Saturday, October 11, 2008

This Is What's In My Wallet At the Moment

China is, of course, much more of a cash driven society than the United States. This in some way makes daily transactions on the street seem more fun and meaningful. You give me some youtiao and assorted other breakfast delights, and I'll give you a couple of kuai. (No, this isn't another "everything is so cheap in China" posts...) For lack of a better way of describing it, there's this sense of relationship that comes out of the passing back and forth of little chunks of money.

But then there are those times when all of this cash can be a hassle or make for some funny exchanges. Like whenever we buy train or plane tickets from this travel agent. We tell them where we want to go, when we want to go, and how we want to go. They then tell us how much all of this will approximately cost. (Why they just can't give us the exact dollar amount still escapes me.) And they tell us they will be delivering the paper tickets to, say, my office...the next day. (Which is usually like the day before we are traveling...It's that "things happen in real time" phenomenon again...)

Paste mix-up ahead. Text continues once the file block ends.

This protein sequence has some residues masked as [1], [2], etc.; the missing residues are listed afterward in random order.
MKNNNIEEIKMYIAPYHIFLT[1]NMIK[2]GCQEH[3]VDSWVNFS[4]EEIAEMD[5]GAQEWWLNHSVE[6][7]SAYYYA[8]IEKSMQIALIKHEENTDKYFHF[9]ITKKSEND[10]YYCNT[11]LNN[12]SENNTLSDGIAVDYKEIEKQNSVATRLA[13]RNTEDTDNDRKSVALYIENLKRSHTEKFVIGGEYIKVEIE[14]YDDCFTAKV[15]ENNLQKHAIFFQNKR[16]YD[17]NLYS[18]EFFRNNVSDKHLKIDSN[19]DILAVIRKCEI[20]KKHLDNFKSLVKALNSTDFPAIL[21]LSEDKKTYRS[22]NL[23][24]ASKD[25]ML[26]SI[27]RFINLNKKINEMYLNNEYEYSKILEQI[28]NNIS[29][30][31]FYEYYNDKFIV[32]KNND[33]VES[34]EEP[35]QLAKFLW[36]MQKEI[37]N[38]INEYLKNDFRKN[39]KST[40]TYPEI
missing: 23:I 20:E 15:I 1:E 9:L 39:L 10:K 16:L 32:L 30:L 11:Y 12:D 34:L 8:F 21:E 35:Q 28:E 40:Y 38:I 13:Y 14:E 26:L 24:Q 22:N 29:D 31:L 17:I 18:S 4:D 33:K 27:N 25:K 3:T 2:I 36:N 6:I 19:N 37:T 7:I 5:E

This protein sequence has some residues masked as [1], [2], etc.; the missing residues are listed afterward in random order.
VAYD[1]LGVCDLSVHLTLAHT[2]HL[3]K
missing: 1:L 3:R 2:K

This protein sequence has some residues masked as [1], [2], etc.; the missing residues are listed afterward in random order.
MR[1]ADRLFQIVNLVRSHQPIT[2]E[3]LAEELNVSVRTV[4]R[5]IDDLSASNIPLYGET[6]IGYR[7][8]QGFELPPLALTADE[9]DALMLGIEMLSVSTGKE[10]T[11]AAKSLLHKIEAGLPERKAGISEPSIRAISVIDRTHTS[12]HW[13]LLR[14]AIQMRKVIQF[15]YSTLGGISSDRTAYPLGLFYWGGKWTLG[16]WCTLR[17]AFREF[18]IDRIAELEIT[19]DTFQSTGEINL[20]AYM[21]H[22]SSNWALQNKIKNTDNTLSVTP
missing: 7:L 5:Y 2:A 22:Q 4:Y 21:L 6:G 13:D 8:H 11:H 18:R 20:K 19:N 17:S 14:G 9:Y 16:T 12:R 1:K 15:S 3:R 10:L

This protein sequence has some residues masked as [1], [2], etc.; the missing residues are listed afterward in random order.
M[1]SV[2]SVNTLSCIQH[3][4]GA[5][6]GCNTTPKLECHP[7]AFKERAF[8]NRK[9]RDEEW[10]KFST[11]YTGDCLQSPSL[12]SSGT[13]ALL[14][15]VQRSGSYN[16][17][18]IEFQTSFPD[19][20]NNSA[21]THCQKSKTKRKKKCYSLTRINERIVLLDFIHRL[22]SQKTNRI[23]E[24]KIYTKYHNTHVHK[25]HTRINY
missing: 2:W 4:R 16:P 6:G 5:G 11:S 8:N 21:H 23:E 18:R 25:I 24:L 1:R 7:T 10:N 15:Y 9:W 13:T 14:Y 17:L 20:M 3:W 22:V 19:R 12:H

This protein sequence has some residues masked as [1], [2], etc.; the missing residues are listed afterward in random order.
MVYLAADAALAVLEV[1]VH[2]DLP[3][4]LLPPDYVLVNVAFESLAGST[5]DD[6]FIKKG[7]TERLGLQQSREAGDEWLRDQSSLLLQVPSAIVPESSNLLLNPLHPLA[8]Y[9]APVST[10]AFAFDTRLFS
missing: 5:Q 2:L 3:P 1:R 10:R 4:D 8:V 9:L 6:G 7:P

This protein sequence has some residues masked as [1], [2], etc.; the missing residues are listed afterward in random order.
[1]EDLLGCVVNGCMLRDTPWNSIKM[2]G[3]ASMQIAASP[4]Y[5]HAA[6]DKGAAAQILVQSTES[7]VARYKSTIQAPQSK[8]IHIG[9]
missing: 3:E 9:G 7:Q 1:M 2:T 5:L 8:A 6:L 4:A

Now, altogether, our travel to and from Shanghai, Xi'an, or wherever will end up costing us several thousand kuai. What this means is that I need to have a wad of cash that is big enough to pay the bill. This can happen in one of two ways. I can go the the ATM and take money out of our account back home...but there are limits to how much and how often this can be done. Or I can go grab the money out of our Chinese bank account.

Either way, I end up walking away with this thick stack of cash. You see, the biggest denomination of money here in China is the 100 kuai note. This is like no more than 15 bucks. Imagine paying for plane tickets with ten dollar bills!

With all of this cash flying around, people who work at banks, travel agencies, and other places where big transactions take place have developed this expertise in counting bills really, really quickly. Here I am...100...200...300... By the time I get that far, they have rifled through a stack of hundreds of bills. Plus, they have these little machines that can count the precise number of notes in a large stack in something like two seconds flat. I suppose these are the kinds of machines that we have back home inside ATM machines. The difference here is that these devices are on desktops in stores all over the place.

By the way, guess who's picture is on the 100 kuai note? Chairman Mao...

How about the 50? Chairman Mao...

The 20? Uh, Chairman Mao...

The 10? Yep, you guessed it...

The 5? You've picked up on the pattern by now, haven't you?

The 1? Hey, if you don't believe me, just blow up the picture...



Post a Comment

<< Home